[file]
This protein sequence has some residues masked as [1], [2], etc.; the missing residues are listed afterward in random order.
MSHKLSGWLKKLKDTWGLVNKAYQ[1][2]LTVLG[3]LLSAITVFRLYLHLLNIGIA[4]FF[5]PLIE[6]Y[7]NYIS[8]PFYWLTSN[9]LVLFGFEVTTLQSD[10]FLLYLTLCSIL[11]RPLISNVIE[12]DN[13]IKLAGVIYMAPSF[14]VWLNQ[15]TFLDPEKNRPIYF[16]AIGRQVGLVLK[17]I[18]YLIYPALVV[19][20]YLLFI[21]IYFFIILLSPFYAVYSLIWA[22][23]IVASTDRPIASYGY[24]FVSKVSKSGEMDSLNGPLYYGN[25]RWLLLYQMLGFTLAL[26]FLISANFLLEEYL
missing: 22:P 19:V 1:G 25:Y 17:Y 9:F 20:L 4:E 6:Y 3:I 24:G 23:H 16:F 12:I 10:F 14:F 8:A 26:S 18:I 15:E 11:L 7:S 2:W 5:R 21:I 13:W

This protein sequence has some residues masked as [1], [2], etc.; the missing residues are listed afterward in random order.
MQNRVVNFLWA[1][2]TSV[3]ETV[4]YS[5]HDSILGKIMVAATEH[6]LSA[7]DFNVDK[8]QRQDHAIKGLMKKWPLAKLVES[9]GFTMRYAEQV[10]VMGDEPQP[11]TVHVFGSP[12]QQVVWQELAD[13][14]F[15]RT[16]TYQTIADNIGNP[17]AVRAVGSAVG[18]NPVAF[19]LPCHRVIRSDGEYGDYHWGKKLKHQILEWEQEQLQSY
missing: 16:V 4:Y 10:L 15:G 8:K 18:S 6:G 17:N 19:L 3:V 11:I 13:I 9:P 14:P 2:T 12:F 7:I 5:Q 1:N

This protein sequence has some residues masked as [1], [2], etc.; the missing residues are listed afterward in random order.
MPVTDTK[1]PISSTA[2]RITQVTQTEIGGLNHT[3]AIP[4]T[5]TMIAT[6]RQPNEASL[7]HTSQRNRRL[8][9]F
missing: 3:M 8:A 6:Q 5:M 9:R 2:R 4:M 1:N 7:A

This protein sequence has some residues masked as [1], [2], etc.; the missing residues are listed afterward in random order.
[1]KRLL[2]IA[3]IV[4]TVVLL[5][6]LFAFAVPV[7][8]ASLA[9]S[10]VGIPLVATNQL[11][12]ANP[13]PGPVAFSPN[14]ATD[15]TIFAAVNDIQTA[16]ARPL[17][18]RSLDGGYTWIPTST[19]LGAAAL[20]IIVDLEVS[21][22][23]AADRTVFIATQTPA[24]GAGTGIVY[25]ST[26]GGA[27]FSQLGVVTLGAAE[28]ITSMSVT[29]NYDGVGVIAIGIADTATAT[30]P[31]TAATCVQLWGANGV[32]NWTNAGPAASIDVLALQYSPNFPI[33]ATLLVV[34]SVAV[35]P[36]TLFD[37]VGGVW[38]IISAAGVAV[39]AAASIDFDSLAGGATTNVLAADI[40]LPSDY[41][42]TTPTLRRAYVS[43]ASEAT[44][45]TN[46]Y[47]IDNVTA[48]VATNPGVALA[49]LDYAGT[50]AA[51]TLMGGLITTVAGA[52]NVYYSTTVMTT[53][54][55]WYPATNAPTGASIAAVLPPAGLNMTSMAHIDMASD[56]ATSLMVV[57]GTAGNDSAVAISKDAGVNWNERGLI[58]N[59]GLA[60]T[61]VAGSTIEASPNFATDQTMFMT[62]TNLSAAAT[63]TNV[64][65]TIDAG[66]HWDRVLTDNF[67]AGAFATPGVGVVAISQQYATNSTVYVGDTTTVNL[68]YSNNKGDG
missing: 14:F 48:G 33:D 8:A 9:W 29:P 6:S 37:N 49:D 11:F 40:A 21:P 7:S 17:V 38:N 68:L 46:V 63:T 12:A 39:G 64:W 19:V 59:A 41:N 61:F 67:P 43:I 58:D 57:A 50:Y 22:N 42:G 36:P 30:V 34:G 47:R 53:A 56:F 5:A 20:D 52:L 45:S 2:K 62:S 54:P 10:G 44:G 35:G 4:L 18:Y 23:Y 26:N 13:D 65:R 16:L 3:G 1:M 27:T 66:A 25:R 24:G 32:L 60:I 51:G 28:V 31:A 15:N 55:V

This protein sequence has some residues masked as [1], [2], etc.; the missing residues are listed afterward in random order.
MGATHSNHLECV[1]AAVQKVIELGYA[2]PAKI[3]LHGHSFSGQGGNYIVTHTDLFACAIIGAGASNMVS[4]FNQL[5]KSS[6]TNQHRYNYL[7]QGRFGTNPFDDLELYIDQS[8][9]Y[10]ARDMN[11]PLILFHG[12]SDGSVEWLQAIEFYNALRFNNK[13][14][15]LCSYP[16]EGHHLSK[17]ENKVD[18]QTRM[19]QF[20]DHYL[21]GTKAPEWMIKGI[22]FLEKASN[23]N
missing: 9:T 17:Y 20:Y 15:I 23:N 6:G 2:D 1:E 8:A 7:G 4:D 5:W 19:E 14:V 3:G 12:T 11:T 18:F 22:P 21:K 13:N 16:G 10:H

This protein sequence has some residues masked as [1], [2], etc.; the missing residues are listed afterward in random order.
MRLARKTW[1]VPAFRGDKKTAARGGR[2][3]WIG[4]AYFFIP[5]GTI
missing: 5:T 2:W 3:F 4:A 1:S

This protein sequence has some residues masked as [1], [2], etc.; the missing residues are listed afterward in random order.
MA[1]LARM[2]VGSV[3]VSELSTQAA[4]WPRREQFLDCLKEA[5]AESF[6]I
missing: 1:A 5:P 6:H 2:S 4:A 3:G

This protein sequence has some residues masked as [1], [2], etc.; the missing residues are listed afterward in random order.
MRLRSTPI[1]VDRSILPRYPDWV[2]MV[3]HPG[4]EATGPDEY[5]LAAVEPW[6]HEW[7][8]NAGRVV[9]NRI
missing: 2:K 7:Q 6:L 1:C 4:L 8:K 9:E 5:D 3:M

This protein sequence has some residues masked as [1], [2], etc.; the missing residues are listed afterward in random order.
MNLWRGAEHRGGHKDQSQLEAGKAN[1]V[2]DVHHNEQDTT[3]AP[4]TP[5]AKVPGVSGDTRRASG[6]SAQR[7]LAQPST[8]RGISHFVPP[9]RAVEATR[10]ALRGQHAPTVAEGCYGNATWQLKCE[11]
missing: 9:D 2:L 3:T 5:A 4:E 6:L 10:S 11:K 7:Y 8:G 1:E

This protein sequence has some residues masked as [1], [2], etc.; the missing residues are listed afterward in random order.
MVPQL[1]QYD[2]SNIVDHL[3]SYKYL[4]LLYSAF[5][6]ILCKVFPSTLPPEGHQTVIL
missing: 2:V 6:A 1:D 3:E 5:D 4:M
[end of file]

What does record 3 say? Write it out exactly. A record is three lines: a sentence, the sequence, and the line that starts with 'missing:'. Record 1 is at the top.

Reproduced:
This protein sequence has some residues masked as [1], [2], etc.; the missing residues are listed afterward in random order.
MPVTDTK[1]PISSTA[2]RITQVTQTEIGGLNHT[3]AIP[4]T[5]TMIAT[6]RQPNEASL[7]HTSQRNRRL[8][9]F
missing: 3:M 8:A 6:Q 5:M 9:R 2:R 4:M 1:N 7:A